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This instructable will enable you to code a simple digital and analog circuit as well as provide a starter sketch that you can use to get started quickly and also to debug your circuit. This Instructable is geared towards beginners and parents, the instructions should give you enough to get started in no time.

Step 1: Initial Setup

First, you will need to have the Arduino IDE downloaded from https://arduino.cc/download and running on your computer.

Next, you need to download the Quick Start Sketch from Github

https://github.com/ricklon/littlebitsatheart

There are two sketches we can use in the sketch folder:

startersketch.ino

The startersket.ino is a sketch that turns the Arduino into a "superbit" buttons and sliders on one side trigger a corresponding output action on the other.

starterdebug.ino

The starterdebug.ino is a sketch the uses the USB serial cable to communicate to the Arduino IDE serial terminal. Once it is loaded you can view the serial terminal and see what values are being input to the Arduino and then read the values that are sent to the output side of the Arduino. This way you can tell if your input bits have power and are giving you the correct information. As well as, being able to tell if the output side of the Arduino sending the right kind of signals to the connected bits.

All of the getting started examples use can be done with either starter sketch. However, in each step we will show the minimum sketch for each example.

For this quick tutorial, you will need the following littleBits:

Starter Sketch Code:

  //declare Inputs
  //lower case a0, d1 is not defined. d0 is not defined.
  int valA0;
  int valA1;
  int valD0;
  
void setup() {
  //pin mode OUTPUT data or energy out
  pinMode(1, OUTPUT);
  pinMode(5, OUTPUT);
  pinMode(9, OUTPUT);

  //pin mode INPUT data or energy in
  pinMode(0, INPUT);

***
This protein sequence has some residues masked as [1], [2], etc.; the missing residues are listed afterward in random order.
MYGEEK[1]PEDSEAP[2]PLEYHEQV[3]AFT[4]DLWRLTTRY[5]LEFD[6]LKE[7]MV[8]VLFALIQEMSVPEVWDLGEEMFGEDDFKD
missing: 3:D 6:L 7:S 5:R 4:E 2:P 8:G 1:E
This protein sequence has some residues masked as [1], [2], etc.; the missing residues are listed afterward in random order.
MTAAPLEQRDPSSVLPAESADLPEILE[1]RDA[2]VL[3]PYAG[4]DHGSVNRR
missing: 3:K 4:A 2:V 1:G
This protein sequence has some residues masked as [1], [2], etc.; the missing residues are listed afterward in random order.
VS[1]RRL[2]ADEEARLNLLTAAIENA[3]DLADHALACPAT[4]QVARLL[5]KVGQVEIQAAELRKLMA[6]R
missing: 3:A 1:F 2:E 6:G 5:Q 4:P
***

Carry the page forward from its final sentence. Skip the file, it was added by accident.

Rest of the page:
//usually you don't need to set analog pinmode because they always take data in

}


void loop() { 
  //get Inputs
  //lower case a0, d1 is not defined. d0 is not defined.
  valA0 = analogRead(A0);
  valA1 = analogRead(A1);
  valD0 = digitalRead(0);


  //interact with world
  //scale the values for the proper OUTPUT
  //do not have to scale digital INPUT D0
  int mapA0 = map(valA0, 0, 1023, 0, 255);
  int mapA1 = map(valA1, 0, 1023, 0, 255);
  
  //send Outputs
  digitalWrite(1, valD0);
  analogWrite(5, mapA0);
  analogWrite(9, mapA1);

}

Step 2: Identify Digital and Analog Components

We have two different types of signals: Digital and Analog. Digital signals are ON/OFF, HIGH/LOW or TRUE/FALSE signals. These digital signals only have two states. Analog signals can be ON/OFF, HIGH/LOW and everything in between. While analog components can handle digital signals like TRUE/FALSE, digital components will not know what to do with analog signals that are between HIGH and LOW. Many real world situations are gradations between HIGH and LOW.

Besides keeping the different types of signals in mind, you will also need to keep a clear idea of which are input and output components. These are important factors in determining how you hook them up to the Arduino.

Input components and their corresponding type:

  • Button i3 (digital)
  • Sound Trigger i20 (digital)
  • Pulse i16 (digital)
  • Timeout i17 (digital)
  • Slide Dimmer i5 (analog)

Output components and their corresponding type: